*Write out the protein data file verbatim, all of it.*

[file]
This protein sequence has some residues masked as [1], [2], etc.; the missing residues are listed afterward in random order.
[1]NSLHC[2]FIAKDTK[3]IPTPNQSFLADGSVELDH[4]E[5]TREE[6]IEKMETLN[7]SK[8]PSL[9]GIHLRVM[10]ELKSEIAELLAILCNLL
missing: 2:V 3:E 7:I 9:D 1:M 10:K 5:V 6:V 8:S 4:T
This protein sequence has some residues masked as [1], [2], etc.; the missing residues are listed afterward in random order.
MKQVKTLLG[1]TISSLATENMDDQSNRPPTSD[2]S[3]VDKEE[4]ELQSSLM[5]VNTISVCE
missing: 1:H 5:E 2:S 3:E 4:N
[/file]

This protein sequence has some residues masked as [1], [2], etc.; the missing residues are listed afterward in random order.
[1]NSLHC[2]FIAKDTK[3]IPTPNQSFLADGSVELDH[4]E[5]TREE[6]IEKMETLN[7]SK[8]PSL[9]GIHLRVM[10]ELKSEIAELLAILCNLL
missing: 2:V 3:E 7:I 9:D 1:M 10:K 5:V 6:V 8:S 4:T
This protein sequence has some residues masked as [1], [2], etc.; the missing residues are listed afterward in random order.
MKQVKTLLG[1]TISSLATENMDDQSNRPPTSD[2]S[3]VDKEE[4]ELQSSLM[5]VNTISVCE
missing: 1:H 5:E 2:S 3:E 4:N